The concept of "green infrastructure" emphasizes that green and open spaces are as important as the built or social infrastructure systems. Green infrastructure refers to a comprehensive and integrated approach to nature and landscape that includes ecological, socio-cultural, aesthetic and economic aspects.
As part of our research, we are exploring the question of how the concept of green infrastructure could improve landscape and open space planning in Germany and Europe.
A wealth of research, guidance documents, and best practice examples have recently emerged on "urban green infrastructure" (UGI). Nevertheless, municipalities are faced with the challenge of utilizing and implementing UGI in view of the complexity of spatial scales, planning phases, and fields of action. To support municipal planning practice, the “Masterplan Stadtnatur” (BMU 2019) envisions the provision of a "toolbox" with recommendations for action. The development of such a web-based toolbox is the goal of the project "Urban green infrastructure concretized – sample solutions and recommendations for action". The focus is on approaches and methods for mapping and evaluating existing UGI elements and ecosystem services. Furthermore, tools and measures for planning, implementation, and maintenance of UGI are provided. The tools cover a broad range of actions including qualification and connectivity, UGI in new constructions, and combined grey-green elements. In addition, advice is given on possible actor constellations, participation methods, and municipal steering and monitoring processes. The theoretical knowledge will be supplemented with the practical experience from four municipalities and regions. They will be involved to discuss the challenges of implementing urban green infrastructure and knowledge needs for the toolbox.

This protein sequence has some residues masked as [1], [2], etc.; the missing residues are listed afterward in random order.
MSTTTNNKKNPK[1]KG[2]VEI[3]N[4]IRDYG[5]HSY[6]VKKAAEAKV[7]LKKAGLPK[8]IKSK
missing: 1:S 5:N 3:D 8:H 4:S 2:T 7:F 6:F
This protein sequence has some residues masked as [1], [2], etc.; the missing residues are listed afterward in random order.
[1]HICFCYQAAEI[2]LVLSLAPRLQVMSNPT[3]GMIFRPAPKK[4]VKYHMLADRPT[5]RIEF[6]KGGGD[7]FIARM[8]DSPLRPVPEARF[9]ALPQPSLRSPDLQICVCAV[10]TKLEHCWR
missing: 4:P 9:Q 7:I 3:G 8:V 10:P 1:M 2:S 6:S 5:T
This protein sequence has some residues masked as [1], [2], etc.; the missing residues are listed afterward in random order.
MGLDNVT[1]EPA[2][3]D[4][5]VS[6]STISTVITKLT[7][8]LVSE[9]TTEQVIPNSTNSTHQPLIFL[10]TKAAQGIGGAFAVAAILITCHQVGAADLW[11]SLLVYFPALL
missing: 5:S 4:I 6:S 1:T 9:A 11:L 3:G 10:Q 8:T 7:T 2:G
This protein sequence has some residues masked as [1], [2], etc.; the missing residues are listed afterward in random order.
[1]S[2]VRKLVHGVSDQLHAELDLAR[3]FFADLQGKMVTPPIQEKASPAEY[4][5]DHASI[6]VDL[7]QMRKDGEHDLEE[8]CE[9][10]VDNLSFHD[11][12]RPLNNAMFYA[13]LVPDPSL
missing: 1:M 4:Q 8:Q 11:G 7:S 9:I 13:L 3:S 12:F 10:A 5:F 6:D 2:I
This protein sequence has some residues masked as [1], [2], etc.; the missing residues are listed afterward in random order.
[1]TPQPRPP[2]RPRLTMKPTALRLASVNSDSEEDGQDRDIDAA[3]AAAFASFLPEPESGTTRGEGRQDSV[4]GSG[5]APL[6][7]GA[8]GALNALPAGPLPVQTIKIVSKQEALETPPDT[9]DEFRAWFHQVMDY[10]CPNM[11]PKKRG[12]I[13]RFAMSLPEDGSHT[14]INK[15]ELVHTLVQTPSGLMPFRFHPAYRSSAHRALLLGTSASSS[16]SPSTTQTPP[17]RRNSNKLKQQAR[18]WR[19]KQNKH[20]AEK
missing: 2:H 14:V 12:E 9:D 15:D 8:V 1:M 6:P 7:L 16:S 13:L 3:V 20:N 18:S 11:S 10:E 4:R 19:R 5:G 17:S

Based on the EU project GREEN SURGE, we launched a follow-up study with European partners to examine open space planning and governance in eleven European cities. The aim was to find out how open space planning has evolved recently in the face of increasing awareness of global warming, species extinction and social injustice, and how planners are responding to society's call for action.